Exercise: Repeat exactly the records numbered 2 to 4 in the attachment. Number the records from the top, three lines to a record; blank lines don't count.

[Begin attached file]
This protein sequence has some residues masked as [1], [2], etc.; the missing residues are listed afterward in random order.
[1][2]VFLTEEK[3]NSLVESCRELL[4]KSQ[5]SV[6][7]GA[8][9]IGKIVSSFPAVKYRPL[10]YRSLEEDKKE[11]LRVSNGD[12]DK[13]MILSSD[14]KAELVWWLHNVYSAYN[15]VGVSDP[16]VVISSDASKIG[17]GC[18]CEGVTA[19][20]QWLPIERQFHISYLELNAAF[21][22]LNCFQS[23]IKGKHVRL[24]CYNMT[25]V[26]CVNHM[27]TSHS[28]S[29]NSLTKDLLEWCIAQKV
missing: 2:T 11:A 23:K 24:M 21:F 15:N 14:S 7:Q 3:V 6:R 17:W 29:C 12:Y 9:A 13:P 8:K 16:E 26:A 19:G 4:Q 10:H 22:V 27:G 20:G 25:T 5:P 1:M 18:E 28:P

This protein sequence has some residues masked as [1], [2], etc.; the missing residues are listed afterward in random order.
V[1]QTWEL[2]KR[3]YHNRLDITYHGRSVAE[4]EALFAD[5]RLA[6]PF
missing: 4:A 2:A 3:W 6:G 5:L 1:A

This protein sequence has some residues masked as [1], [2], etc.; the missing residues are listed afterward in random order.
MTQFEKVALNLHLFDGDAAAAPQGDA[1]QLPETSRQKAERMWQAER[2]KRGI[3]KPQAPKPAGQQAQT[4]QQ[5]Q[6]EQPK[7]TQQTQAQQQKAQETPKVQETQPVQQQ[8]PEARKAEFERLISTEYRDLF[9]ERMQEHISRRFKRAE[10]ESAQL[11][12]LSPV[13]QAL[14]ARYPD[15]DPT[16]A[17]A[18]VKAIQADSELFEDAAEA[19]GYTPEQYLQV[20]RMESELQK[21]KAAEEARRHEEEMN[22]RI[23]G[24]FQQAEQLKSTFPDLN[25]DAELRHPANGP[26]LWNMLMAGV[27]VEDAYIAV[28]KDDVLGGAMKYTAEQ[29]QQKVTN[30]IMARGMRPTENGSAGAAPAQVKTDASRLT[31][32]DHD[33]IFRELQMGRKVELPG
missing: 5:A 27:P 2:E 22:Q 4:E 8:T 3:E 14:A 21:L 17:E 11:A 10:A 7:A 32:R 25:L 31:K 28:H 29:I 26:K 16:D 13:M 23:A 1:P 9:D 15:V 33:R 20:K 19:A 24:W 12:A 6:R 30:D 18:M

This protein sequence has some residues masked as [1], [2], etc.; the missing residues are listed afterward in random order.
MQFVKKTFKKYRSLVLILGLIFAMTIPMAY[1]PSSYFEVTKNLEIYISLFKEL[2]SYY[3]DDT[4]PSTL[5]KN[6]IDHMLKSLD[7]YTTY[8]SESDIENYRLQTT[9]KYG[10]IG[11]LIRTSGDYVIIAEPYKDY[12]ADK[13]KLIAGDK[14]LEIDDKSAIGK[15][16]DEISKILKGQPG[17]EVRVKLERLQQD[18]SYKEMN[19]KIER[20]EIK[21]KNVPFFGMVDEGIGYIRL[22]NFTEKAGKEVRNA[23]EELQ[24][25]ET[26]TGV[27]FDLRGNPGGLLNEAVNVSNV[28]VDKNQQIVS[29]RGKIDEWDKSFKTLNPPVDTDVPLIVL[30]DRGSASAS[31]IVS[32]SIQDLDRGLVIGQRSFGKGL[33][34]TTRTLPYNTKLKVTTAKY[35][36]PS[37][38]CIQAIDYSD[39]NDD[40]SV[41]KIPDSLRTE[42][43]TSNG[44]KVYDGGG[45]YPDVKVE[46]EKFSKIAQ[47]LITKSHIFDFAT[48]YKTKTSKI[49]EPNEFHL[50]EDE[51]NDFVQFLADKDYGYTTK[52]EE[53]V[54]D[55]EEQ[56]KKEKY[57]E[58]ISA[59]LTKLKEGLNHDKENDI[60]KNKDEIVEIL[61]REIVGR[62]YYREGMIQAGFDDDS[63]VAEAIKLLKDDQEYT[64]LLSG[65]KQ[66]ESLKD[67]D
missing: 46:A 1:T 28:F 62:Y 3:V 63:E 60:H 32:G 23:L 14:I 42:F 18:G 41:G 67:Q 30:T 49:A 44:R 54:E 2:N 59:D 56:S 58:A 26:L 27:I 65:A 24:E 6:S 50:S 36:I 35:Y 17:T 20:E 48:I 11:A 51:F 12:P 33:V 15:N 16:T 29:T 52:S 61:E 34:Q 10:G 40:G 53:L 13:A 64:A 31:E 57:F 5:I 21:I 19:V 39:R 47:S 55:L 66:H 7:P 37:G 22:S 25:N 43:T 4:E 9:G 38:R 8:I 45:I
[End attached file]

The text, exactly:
This protein sequence has some residues masked as [1], [2], etc.; the missing residues are listed afterward in random order.
V[1]QTWEL[2]KR[3]YHNRLDITYHGRSVAE[4]EALFAD[5]RLA[6]PF
missing: 4:A 2:A 3:W 6:G 5:L 1:A

This protein sequence has some residues masked as [1], [2], etc.; the missing residues are listed afterward in random order.
MTQFEKVALNLHLFDGDAAAAPQGDA[1]QLPETSRQKAERMWQAER[2]KRGI[3]KPQAPKPAGQQAQT[4]QQ[5]Q[6]EQPK[7]TQQTQAQQQKAQETPKVQETQPVQQQ[8]PEARKAEFERLISTEYRDLF[9]ERMQEHISRRFKRAE[10]ESAQL[11][12]LSPV[13]QAL[14]ARYPD[15]DPT[16]A[17]A[18]VKAIQADSELFEDAAEA[19]GYTPEQYLQV[20]RMESELQK[21]KAAEEARRHEEEMN[22]RI[23]G[24]FQQAEQLKSTFPDLN[25]DAELRHPANGP[26]LWNMLMAGV[27]VEDAYIAV[28]KDDVLGGAMKYTAEQ[29]QQKVTN[30]IMARGMRPTENGSAGAAPAQVKTDASRLT[31][32]DHD[33]IFRELQMGRKVELPG
missing: 5:A 27:P 2:E 22:Q 4:E 8:T 3:E 14:A 21:L 17:E 11:A 10:A 7:A 32:R 25:L 31:K 28:H 29:I 26:K 16:D 13:M 23:A 1:P 9:D 15:V 33:R 20:K 19:A 24:W 12:A 6:R 30:D 18:M

This protein sequence has some residues masked as [1], [2], etc.; the missing residues are listed afterward in random order.
MQFVKKTFKKYRSLVLILGLIFAMTIPMAY[1]PSSYFEVTKNLEIYISLFKEL[2]SYY[3]DDT[4]PSTL[5]KN[6]IDHMLKSLD[7]YTTY[8]SESDIENYRLQTT[9]KYG[10]IG[11]LIRTSGDYVIIAEPYKDY[12]ADK[13]KLIAGDK[14]LEIDDKSAIGK[15][16]DEISKILKGQPG[17]EVRVKLERLQQD[18]SYKEMN[19]KIER[20]EIK[21]KNVPFFGMVDEGIGYIRL[22]NFTEKAGKEVRNA[23]EELQ[24][25]ET[26]TGV[27]FDLRGNPGGLLNEAVNVSNV[28]VDKNQQIVS[29]RGKIDEWDKSFKTLNPPVDTDVPLIVL[30]DRGSASAS[31]IVS[32]SIQDLDRGLVIGQRSFGKGL[33][34]TTRTLPYNTKLKVTTAKY[35][36]PS[37][38]CIQAIDYSD[39]NDD[40]SV[41]KIPDSLRTE[42][43]TSNG[44]KVYDGGG[45]YPDVKVE[46]EKFSKIAQ[47]LITKSHIFDFAT[48]YKTKTSKI[49]EPNEFHL[50]EDE[51]NDFVQFLADKDYGYTTK[52]EE[53]V[54]D[55]EEQ[56]KKEKY[57]E[58]ISA[59]LTKLKEGLNHDKENDI[60]KNKDEIVEIL[61]REIVGR[62]YYREGMIQAGFDDDS[63]VAEAIKLLKDDQEYT[64]LLSG[65]KQ[66]ESLKD[67]D
missing: 46:A 1:T 28:F 62:Y 3:V 63:E 60:H 32:G 23:L 14:I 42:F 18:G 41:G 67:Q 30:T 49:A 44:R 54:E 2:N 59:D 56:S 58:A 26:L 27:I 65:A 24:E 6:S 50:S 36:I 35:Y 17:T 20:E 48:I 11:A 51:F 12:P 33:V 15:N 16:T 29:T 52:S 61:E 34:Q 10:G 40:G 53:L 13:A 64:A 31:E 57:F 5:I 21:I 19:V 39:R 47:S 55:L 66:H 7:P 37:G 22:S 25:N 43:T 4:E 9:G 38:R 8:I 45:I